The future Lady Charles Cavendish

The Empire Theatre around the turn of the century

Thirty years before Fred and Adele danced on the stage of the Empire to such acclaim, Oscar Wilde had his character Algernon Moncrieff mention the theatre in the first act of The importance of Being Ernest’.

Algernon. What shall we do after dinner? Go to a theatre?

Jack. Oh no! I loathe listening.

Algernon. Well, let us go to the Club?

Jack. Oh, no! I hate talking

Algernon. Well, we might trot round to the Empire at ten?

Jack. Oh, no! I can’t bear looking at things. It is so silly.

The original production of Oscar Wilde’s play ‘The Importance of Being Earnest’ showing Irene Vanbrugh as Gwendolen Fairfax and and George Alexander as John Worthing. 1895.

Oscar Wilde, who wrote his last and ultimately most successful play during August 1896, would have known exactly what connotations a lot of the audience would glean from ‘the Empire’ reference.

While Wilde had been writing the play the Empire had been in the news for months, mostly because of the ‘purity campaign’ by the indomitable campaigner against vice – Mrs Ormiston Chant. The Daily Telegraph gave it huge coverage worried about ‘the prudes on the prowl’.

The Indomitable Mrs Ormiston Chant

Prostitution and the theatre, of course, had always been pretty close bedfellows, so to speak. At Wilton’s music hall, for instance, it was flagrant, the gallery could only be entered through the brothel inside which the hall had been built.

In the 1890s the Empire in Leicester Square was justly famous as a Variety and Musical Hall theatre especially for its spectacular ballet productions and its ‘Living Pictures’ – frozen-moment representations of well-known paintings or other familiar scenes where seemingly half-naked young men and women stood very very still.

In reality, the dominant attraction, and to what Wilde was probably referring, was the Empire’s second-tier promenade. This was an area behind the dress circle, where you could still see the stage if you wanted to, but was essentially a pick up joint for high class prostitutes. The theatre charged half a crown (12 1/2p) for a rover ticket that gave you licence to enjoy the promenade. There was room to wander around but there were also comfortable seats and what was called an ‘American Bar’ serving one shilling cocktails such as the ‘Bosom Caresser’ and the ‘Corpse Reviver’.

The luxurious and opulent interior of the Empire Theatre. The tier two promenade is on the bottom right.

The promenade was known as ‘The Cosmopolitan Club of the World’ and the essayist and caricaturist Max Beerhohm described it as “the reputed hub of all the wild gaiety in London – that Nirvana where gilded youth and painter beauty meet…in a glare of electric light.”

Enchanted Mrs Chant was not, and she was of the opinion that it was the risque ‘abbreviated costumes’ on stage that contributed to, and encouraged the indecent and indecorous air of the Promenade. She told the London County Council responsible for the licensing of the Empire:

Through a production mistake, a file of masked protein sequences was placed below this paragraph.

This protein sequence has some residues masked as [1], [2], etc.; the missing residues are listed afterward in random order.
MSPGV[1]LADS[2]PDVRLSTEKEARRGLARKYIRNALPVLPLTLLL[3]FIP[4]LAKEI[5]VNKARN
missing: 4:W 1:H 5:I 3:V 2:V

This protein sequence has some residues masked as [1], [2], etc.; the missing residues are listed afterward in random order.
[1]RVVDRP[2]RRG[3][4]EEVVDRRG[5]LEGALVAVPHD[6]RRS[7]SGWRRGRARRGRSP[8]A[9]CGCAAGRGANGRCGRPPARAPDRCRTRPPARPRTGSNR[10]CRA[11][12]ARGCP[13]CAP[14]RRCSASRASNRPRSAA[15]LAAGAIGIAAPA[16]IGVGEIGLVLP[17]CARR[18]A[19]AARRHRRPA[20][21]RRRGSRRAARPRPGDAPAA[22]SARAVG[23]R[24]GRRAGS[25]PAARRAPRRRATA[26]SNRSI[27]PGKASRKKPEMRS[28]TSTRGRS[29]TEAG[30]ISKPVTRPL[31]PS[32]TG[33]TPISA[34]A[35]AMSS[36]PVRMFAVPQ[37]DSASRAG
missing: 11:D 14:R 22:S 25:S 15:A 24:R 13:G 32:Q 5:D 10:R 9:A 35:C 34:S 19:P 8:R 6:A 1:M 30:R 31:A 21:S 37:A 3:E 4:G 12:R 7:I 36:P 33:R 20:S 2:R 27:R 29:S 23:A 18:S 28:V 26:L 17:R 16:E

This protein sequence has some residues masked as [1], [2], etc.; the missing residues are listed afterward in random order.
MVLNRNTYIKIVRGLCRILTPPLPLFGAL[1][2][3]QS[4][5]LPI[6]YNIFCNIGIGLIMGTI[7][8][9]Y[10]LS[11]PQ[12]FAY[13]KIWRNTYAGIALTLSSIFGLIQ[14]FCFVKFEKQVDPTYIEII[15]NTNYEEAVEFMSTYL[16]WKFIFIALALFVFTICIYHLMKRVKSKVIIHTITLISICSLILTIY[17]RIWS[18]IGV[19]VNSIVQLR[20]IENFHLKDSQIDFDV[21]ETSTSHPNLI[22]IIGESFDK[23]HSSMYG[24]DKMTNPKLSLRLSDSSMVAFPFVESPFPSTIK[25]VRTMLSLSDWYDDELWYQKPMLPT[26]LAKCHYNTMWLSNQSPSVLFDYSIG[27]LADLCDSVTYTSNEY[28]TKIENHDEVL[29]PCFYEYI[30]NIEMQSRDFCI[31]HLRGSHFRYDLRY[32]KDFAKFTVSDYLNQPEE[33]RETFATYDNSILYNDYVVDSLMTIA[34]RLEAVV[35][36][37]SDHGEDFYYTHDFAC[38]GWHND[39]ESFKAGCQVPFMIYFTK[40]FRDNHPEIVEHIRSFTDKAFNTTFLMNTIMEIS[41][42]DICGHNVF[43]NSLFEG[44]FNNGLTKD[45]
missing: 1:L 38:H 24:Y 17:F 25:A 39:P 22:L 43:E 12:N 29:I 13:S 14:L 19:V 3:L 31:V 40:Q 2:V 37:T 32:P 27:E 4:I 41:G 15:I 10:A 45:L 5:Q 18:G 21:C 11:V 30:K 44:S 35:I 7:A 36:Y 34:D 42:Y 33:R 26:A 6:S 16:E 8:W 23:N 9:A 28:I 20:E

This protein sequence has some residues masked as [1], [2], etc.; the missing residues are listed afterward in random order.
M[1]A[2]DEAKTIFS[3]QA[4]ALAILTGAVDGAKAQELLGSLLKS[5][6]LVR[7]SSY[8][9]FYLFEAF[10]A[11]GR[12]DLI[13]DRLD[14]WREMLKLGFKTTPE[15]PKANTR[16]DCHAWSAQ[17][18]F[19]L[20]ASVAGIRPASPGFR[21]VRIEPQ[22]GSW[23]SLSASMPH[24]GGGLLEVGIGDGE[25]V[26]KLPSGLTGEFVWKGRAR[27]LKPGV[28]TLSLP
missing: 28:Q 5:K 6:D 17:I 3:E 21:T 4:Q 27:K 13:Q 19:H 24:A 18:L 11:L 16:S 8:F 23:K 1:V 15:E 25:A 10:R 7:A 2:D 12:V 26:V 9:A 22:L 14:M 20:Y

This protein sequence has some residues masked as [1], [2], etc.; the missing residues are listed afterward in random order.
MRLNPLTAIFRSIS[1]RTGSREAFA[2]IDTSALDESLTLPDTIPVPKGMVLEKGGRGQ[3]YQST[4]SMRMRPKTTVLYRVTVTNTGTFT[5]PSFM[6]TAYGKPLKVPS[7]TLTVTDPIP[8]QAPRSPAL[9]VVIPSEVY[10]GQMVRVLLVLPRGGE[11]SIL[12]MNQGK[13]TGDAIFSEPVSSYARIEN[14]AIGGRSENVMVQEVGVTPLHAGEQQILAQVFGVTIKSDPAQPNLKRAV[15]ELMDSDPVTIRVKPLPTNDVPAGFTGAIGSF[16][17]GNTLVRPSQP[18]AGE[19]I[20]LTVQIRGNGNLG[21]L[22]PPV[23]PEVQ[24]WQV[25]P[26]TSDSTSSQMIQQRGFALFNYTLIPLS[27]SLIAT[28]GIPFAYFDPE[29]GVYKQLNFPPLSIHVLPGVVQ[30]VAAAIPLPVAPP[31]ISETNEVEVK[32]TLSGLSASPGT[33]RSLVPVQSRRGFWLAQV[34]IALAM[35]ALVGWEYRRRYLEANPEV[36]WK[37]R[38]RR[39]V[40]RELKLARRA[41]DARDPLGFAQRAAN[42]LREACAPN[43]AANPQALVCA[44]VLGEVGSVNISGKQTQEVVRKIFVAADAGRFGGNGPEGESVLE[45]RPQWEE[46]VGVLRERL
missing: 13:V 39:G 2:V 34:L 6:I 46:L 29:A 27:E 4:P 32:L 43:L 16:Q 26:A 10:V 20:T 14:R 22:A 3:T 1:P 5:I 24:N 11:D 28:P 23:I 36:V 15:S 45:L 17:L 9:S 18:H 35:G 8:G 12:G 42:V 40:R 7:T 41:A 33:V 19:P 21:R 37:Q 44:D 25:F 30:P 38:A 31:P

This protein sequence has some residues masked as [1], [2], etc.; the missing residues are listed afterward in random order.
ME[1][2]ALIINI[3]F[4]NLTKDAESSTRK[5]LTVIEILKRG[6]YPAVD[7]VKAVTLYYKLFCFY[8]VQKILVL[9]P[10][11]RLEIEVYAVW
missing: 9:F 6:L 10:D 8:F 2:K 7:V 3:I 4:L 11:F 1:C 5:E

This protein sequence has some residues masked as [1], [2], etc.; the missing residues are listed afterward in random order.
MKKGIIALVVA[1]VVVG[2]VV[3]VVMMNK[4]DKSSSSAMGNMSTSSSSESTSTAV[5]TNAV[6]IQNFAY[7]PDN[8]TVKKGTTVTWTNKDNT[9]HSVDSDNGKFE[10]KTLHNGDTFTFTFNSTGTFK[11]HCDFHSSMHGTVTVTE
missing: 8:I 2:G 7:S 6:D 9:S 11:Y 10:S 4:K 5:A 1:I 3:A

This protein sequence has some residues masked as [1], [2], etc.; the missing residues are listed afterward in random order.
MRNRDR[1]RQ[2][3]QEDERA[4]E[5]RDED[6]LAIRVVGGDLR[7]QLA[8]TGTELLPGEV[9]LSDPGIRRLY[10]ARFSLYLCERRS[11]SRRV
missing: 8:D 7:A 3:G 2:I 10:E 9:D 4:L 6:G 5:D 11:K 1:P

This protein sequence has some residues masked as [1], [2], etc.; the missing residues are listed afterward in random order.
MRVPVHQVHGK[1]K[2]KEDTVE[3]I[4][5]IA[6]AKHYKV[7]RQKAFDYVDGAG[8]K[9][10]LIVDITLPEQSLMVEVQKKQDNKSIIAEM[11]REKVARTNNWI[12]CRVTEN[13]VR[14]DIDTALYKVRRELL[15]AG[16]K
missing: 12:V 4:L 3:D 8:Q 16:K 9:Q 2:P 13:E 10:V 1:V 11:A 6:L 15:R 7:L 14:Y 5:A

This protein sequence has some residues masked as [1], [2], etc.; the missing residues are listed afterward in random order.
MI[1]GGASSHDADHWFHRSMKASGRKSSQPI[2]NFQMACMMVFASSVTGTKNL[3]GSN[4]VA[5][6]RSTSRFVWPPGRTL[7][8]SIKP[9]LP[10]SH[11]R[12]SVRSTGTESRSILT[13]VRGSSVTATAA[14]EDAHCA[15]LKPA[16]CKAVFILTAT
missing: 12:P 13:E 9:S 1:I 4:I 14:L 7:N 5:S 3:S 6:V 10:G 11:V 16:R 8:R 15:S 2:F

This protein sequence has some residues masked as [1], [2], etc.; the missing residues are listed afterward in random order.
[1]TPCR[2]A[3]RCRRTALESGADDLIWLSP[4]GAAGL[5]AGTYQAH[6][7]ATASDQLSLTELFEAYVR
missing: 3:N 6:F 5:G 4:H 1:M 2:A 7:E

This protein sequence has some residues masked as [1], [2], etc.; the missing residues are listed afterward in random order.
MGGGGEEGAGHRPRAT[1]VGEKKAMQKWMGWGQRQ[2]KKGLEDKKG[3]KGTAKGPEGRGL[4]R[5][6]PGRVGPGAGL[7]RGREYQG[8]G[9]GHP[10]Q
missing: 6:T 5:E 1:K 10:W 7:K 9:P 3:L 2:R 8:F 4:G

“We have no right to sanction on the stage that which if it were done in the street would compel a policeman to lock the offender up…The whole question would be solved if men, and not women, were at stake. Men would refuse to exhibit their bodies nightly in this way.”

Her efforts were not in vain and she managed to persuade the council in October 1894 to instruct the Empire to build a barrier between the theatre itself and the infamous ‘haunt of vice’ promenade.

When the Empire Theatre management put up canvas screens to hide the auditorium from the Promenade they were quickly torn down by a rioting audience. They were egged on by the young Sandhurst cadet Winston Churchill who wrote to his brother:

Did you see the papers about the riot at the Empire last Saturday? It was I who led the rioters – and made a speech to the crowd – “Ladies of the Empire, I stand for Liberty!”.

The Empire Theatre in 1896

Presumably Mrs Ormiston Chant would have been even more shocked and horrified if she had known what was going on within the less prestigious and cheaper first tier promenade. Oscar Wilde, however, almost certainly did, and his ‘Empire’ reference would have had other connotation altogether to a more select part of his play’s audience.

At a cheaper price of only one shilling the Empire Theatre’s first tier promenade was said to be THE gay pick-up location in the whole of London. A letter to the council dated 15 October 1894, just six weeks after Mrs Chant’s visit to the theatre, described the rough ejection of a man from the shilling promenade by Robert Ahern, the front of house manager. The letter writer described the man who was thrown out “as a ‘sodomite’ as were perhaps half the occupants of that promenade, that it was the only venue for people of this kind, and that he ‘could lay his hands on 200 sods every night in the week if he liked.”

Oscar Wilde in 1895